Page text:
Shopify’s URL customization is very strict when it comes to changing them. There are only four predetermined URL categories to choose from, so you won’t be able to provide all of the information that Google requires.

Cons of Using a Headless eCommerce Solution

Implementation Partner Considerations

The greatest alternative you’ll ever find in this process is to have a partner who can handle the technical aspects of going headless to empower you and your eCommerce staff to focus on sales and marketing. However, there’s plenty of research to be done.

Some Apps and Services May Lose Support

If you stop using Shopify’s built-in themes, some of your applications will cease to operate. You’ll be able to choose and integrate whatever connections you want to be reintegrated for you if you pick a frontend service provider. However, if your company works with an agency to develop the frontend of your Shopify, then your agency can take care of it for you.

Can Get A Little Complicated

Adding a second layer to your eCommerce stack raises the complexity of your operation. If you opt for a frontend dedicated to your store, you’ll have to keep track of at least two platforms in order for it to operate smoothly.

3 Ways of Implementing Headless eCommerce

Do it Yourself

If you build a headless architecture for Shopify Plus, you’ll have total custody of all your eCommerce processes. You won’t have to fit into someone else’s framework, and you’ll be in complete control over development and coding.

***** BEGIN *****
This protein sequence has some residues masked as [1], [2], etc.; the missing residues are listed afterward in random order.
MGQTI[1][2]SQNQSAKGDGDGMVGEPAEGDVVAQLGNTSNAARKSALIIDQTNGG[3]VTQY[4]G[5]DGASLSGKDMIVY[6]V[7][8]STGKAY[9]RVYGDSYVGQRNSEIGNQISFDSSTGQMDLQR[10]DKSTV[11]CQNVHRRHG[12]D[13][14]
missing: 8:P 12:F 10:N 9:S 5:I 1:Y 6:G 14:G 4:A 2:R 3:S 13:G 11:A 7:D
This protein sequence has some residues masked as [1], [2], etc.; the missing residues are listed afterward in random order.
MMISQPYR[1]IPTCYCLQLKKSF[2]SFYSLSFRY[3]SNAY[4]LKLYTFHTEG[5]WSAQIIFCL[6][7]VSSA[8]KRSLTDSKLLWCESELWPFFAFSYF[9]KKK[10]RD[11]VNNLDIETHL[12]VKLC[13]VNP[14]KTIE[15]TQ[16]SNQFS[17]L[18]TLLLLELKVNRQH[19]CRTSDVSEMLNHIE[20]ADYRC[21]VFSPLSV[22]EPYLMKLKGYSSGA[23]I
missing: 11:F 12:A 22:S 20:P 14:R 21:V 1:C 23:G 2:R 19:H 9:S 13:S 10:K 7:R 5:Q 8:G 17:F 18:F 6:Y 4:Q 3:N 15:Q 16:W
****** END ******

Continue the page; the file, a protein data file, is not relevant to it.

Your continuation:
However, it takes a lot of effort to build a headless architecture from the ground up. Shopify themes, for example, are written in Liquid as a template language, and you can’t use Liquid with a headless framework.

So, if you want to create a bespoke storefront that’s accessible through the Shopify Storefront API, you’ll need someone who knows React.js or Ember. If your technical knowledge is not enough, you will have to outsource eventually, so we don’t recommend this way of building a headless architecture.

Frontend-as-a-Service Provider

If you don’t want to code, a frontend provider is the way to go. If you don’t wish to figure out, design, build, test, and deploy a patchwork of platforms and bespoke APIs, a frontend provider may handle this for you.

You’ll get a comprehensive package that includes everything you need to run. It’s entirely dependent on you, and it will also be completely customizable to your needs.

But the downside is that some of your technology stack’s more technical components will be out of your hands. You won’t be able to make a few script adjustments whenever you want; instead, you’ll need to consult with your front end provider about some technical, underlying changes.

Partner with an Agency

First of all, an agency will be able to assist and advise you throughout the process. You will be able to go to them for answers to any questions or worries you may have, and they’ll be able to advise you on what Shopify backend features, layout, and navigation are ideal for your store.

You’ll have a partner who understands how to go headless with your store by employing Shopify’s backend. If you pick the right agency, you’ll be working with someone who has a lot of expertise in creating headless sites that interface with Shopify’s back end and knows how to avoid all of the possible issues.

Overall, partnering up with an agency means leaving the hard and messy work to trustworthy hands. These guys have been doing this forever, so they know the ins and outs better than most.


Taking your Shopify site headless doesn’t have to be a major development headache if you’re a scaling brand that’s using Shopify. It’s in your hands to make the process as smooth and painless as possible.

The best way to do that is to contact professionals about it. At Optimum7, we partner with a variety of headless eCommerce businesses, so we have the experience to help you scale your business while you focus on the more important matters.